Nina Kelly is chief of planning and development for the Huron Clinton Metroparks. She says that as public interest in trails and funding opportunities for them have grown in recent years, “it’s almost like we are retroactively realizing that connected vision, but with non-motorized connections this time.”
“Ideally, you’ll be able to kind of see almost like a retroactive greenbelt or a greenway belt or a trail connection circling around Metro Detroit and connecting into Metro Detroit, so we have the full circle,” she says.
The Metroparks have already realized large parts of that vision. A trail connecting Lower Huron and Willow Metroparks was completed in the late ’90s; another connecting Oakwoods and Lake Erie Metroparks was completed in the early 2000s; and a series of trails connecting the three Metroparks in Dexter and the city of Dexter itself began construction in 2007 and will continue this year. The latter project is also part of the B2B trail and has involved close collaboration between the Metroparks and WCPRC.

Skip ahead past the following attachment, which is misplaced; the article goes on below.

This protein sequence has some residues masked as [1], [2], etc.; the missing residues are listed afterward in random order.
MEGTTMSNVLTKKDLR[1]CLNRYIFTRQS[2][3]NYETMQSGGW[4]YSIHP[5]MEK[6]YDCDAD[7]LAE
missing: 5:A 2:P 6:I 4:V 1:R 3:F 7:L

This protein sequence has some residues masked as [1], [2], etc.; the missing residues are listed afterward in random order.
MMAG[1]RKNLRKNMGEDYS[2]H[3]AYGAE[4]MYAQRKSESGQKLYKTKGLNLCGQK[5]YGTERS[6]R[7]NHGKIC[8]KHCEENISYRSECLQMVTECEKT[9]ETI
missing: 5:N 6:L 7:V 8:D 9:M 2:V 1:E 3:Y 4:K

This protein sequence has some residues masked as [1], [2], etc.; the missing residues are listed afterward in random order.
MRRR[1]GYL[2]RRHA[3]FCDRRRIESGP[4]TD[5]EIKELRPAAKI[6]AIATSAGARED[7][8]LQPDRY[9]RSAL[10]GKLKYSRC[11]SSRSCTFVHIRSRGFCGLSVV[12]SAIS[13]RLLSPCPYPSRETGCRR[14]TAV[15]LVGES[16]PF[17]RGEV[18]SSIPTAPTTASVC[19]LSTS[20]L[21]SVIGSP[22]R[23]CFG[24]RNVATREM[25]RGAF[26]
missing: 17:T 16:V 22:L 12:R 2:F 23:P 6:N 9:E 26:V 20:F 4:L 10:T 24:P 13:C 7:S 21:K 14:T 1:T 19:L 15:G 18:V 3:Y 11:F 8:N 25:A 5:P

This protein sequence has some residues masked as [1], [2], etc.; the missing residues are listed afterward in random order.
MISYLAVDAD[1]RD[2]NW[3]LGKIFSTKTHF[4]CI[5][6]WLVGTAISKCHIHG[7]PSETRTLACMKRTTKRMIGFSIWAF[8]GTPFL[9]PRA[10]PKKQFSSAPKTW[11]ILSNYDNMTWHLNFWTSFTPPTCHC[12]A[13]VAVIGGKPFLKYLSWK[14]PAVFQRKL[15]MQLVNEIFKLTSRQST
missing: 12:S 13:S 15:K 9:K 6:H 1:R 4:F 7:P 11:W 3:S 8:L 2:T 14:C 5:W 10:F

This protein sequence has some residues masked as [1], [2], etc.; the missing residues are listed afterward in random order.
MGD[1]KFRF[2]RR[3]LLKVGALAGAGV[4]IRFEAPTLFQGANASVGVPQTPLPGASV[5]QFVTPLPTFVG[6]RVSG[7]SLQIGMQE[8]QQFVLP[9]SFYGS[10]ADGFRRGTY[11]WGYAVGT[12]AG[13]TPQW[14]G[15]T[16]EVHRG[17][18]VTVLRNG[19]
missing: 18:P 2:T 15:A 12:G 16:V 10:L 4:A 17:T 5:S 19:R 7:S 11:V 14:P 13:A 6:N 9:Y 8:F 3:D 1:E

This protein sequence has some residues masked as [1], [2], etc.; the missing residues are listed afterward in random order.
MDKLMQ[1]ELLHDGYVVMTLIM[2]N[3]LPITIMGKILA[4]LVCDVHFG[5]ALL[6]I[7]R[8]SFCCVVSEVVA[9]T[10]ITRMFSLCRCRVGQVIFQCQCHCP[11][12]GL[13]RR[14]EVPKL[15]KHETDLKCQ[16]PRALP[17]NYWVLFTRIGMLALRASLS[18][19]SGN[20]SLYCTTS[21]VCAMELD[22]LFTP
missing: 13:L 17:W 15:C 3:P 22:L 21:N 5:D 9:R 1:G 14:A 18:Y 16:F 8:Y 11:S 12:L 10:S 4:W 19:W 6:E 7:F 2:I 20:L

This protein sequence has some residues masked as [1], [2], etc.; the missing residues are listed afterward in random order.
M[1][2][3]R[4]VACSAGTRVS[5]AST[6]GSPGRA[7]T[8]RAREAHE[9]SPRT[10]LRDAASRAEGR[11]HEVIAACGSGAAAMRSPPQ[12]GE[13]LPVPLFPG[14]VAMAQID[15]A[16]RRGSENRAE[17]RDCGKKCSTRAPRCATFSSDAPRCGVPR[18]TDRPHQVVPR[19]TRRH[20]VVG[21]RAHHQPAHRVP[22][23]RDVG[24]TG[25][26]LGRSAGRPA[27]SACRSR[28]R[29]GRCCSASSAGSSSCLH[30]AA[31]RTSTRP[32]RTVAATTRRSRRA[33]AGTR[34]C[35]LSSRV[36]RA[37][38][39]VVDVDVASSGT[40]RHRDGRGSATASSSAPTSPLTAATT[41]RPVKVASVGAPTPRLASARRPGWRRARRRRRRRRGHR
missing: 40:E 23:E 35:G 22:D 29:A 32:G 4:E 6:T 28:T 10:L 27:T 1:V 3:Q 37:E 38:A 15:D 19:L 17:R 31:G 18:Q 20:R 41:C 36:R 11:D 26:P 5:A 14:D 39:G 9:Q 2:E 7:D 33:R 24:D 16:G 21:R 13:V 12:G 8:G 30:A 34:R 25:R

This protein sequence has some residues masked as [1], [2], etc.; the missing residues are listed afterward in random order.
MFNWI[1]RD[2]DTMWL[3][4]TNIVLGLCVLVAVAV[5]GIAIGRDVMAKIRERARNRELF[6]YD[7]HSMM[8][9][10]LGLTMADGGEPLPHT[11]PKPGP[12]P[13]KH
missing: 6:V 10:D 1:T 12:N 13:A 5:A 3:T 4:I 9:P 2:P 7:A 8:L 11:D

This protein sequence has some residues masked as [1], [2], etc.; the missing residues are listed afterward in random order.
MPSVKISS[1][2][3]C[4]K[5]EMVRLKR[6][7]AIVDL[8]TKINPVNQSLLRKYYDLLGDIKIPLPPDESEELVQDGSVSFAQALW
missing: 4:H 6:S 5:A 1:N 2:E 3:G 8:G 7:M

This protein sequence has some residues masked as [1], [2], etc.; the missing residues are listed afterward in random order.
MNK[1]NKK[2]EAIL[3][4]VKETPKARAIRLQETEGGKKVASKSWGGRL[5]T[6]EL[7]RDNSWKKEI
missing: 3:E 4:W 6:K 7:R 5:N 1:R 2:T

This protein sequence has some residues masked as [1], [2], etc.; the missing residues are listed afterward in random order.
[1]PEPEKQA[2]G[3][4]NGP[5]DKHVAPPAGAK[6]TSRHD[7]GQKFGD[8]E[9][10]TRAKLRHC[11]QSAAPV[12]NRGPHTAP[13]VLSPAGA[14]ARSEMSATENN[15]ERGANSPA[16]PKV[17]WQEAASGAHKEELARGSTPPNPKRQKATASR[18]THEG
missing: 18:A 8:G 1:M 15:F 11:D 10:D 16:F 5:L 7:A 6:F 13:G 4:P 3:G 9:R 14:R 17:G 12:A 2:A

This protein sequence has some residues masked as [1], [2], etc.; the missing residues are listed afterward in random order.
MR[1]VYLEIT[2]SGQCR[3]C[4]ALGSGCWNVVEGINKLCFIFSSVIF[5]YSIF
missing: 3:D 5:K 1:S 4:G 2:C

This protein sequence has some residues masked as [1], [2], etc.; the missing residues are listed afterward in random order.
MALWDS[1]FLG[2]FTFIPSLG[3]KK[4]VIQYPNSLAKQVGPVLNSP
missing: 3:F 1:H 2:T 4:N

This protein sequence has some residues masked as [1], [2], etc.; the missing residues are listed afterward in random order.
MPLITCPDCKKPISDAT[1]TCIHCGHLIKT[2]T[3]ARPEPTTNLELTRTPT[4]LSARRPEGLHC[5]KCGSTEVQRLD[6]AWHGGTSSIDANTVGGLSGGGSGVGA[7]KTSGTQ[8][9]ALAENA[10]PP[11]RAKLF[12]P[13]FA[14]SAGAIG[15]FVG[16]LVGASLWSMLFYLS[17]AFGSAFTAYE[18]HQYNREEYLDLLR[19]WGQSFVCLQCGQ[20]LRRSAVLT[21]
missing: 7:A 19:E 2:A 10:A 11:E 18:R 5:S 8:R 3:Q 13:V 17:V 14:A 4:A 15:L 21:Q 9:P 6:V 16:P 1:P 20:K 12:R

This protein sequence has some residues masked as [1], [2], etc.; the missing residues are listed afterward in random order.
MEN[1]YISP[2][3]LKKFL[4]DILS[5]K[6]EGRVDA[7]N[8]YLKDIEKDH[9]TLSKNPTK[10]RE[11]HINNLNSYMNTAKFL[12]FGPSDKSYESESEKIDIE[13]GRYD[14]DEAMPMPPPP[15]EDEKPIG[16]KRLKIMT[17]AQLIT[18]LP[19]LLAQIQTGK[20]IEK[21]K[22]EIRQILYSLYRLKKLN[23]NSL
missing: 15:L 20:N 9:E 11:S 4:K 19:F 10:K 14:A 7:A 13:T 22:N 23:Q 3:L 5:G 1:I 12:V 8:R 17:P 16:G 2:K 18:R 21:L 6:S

Interest in connectivity between Southeast Michigan parks and trails isn’t limited to Metro Detroit or the Metroparks system. In St. Clair County, numerous community stakeholders have recently rallied around the goal of completing the Bridge to Bay Trail. About 25 miles of the proposed 54-mile trail, which would stretch along almost the entirety of the county’s eastern and southern waterfront, have been completed since the concept was first proposed in the mid-’90s.
In 2019 the St. Clair County Metropolitan Planning Commission released its first trails plan update since 2008, creating a master framework for completing the remaining half of the Bridge to Bay Trail. The county is also currently collaborating with Macomb County and several other partners to develop a coastal birding trail spanning both counties.
David Struck, planning director and deputy county administrator for St. Clair County, says county stakeholders visited Traverse City during their planning process and have looked to that area as a model for St. Clair County’s future.
“It’s a culture of trails and bicycling and walking that’s kind of ingrained in the area up there,” he says. “That’s something we’d like to see in this area in the long term.”